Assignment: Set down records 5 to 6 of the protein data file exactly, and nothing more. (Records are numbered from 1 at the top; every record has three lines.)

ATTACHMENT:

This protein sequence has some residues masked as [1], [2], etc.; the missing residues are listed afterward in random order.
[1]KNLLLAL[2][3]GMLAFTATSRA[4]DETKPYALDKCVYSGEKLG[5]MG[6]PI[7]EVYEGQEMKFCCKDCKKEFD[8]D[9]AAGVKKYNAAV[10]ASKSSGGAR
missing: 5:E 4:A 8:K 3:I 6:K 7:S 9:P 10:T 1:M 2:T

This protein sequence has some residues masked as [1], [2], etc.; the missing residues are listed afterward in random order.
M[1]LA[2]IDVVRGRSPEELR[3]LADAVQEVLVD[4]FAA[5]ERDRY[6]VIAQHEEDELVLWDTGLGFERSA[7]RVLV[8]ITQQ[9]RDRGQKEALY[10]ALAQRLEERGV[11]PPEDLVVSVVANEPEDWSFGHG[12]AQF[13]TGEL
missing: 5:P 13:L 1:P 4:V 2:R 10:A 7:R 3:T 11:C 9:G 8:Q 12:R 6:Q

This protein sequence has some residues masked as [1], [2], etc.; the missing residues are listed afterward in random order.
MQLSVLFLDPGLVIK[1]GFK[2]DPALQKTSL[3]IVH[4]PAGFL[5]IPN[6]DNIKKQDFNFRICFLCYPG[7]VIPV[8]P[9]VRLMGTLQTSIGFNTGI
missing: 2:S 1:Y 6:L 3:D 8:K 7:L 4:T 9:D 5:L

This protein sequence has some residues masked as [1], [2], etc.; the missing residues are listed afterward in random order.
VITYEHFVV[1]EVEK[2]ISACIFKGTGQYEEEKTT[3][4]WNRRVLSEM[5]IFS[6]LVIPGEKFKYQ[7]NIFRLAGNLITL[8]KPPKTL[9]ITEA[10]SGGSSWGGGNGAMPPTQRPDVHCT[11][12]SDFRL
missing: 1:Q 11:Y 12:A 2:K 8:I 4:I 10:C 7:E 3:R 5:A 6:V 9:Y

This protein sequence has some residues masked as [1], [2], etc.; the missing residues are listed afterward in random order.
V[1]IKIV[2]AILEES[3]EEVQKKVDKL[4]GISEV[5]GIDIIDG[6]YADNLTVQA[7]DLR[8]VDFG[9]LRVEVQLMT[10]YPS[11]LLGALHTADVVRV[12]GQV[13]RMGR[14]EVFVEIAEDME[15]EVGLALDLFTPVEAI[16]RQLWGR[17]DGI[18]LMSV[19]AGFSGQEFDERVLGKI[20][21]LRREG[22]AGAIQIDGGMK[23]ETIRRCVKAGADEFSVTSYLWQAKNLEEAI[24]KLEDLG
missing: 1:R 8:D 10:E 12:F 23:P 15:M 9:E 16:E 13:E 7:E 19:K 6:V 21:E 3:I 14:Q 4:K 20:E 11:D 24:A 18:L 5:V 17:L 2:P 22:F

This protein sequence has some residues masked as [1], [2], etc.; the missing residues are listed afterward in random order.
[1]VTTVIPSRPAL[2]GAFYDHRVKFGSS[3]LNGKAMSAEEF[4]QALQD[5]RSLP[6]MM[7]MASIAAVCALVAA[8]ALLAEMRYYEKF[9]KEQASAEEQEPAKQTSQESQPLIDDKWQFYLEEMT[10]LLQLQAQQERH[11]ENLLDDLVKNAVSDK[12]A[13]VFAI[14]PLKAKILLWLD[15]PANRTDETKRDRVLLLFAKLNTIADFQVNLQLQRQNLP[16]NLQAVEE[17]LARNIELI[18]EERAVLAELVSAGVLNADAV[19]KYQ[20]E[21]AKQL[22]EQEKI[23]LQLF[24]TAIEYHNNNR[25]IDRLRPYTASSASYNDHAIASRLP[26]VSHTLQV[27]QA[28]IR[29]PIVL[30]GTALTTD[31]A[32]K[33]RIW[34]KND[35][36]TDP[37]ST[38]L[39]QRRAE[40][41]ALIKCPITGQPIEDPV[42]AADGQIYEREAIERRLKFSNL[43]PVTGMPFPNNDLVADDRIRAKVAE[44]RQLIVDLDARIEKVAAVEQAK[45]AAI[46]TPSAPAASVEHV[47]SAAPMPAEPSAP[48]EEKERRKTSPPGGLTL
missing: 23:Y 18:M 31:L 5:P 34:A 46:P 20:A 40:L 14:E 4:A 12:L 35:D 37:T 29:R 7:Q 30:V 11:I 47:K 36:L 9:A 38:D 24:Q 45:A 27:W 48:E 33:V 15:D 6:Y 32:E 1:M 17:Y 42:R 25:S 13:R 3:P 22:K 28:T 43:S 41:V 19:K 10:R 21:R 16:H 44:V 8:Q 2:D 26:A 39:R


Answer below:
This protein sequence has some residues masked as [1], [2], etc.; the missing residues are listed afterward in random order.
V[1]IKIV[2]AILEES[3]EEVQKKVDKL[4]GISEV[5]GIDIIDG[6]YADNLTVQA[7]DLR[8]VDFG[9]LRVEVQLMT[10]YPS[11]LLGALHTADVVRV[12]GQV[13]RMGR[14]EVFVEIAEDME[15]EVGLALDLFTPVEAI[16]RQLWGR[17]DGI[18]LMSV[19]AGFSGQEFDERVLGKI[20][21]LRREG[22]AGAIQIDGGMK[23]ETIRRCVKAGADEFSVTSYLWQAKNLEEAI[24]KLEDLG
missing: 1:R 8:D 10:E 12:F 23:P 15:M 9:E 16:E 13:E 7:E 19:K 6:V 21:E 3:I 14:Q 4:K 20:E 11:D 24:A 18:L 5:V 17:L 2:P 22:F

This protein sequence has some residues masked as [1], [2], etc.; the missing residues are listed afterward in random order.
[1]VTTVIPSRPAL[2]GAFYDHRVKFGSS[3]LNGKAMSAEEF[4]QALQD[5]RSLP[6]MM[7]MASIAAVCALVAA[8]ALLAEMRYYEKF[9]KEQASAEEQEPAKQTSQESQPLIDDKWQFYLEEMT[10]LLQLQAQQERH[11]ENLLDDLVKNAVSDK[12]A[13]VFAI[14]PLKAKILLWLD[15]PANRTDETKRDRVLLLFAKLNTIADFQVNLQLQRQNLP[16]NLQAVEE[17]LARNIELI[18]EERAVLAELVSAGVLNADAV[19]KYQ[20]E[21]AKQL[22]EQEKI[23]LQLF[24]TAIEYHNNNR[25]IDRLRPYTASSASYNDHAIASRLP[26]VSHTLQV[27]QA[28]IR[29]PIVL[30]GTALTTD[31]A[32]K[33]RIW[34]KND[35][36]TDP[37]ST[38]L[39]QRRAE[40][41]ALIKCPITGQPIEDPV[42]AADGQIYEREAIERRLKFSNL[43]PVTGMPFPNNDLVADDRIRAKVAE[44]RQLIVDLDARIEKVAAVEQAK[45]AAI[46]TPSAPAASVEHV[47]SAAPMPAEPSAP[48]EEKERRKTSPPGGLTL
missing: 23:Y 18:M 31:L 5:P 34:A 46:P 20:A 40:L 14:E 4:A 12:L 35:D 37:T 29:R 7:Q 30:V 11:I 47:K 36:L 9:A 38:D 24:Q 45:A 27:W 48:E 33:V 15:D 6:Y 32:E 1:M 17:Y 42:R 25:S 13:R 3:P 22:K 28:T 43:S 41:V 19:K 10:R 21:R 16:H 44:V 8:Q 2:D 26:A 39:R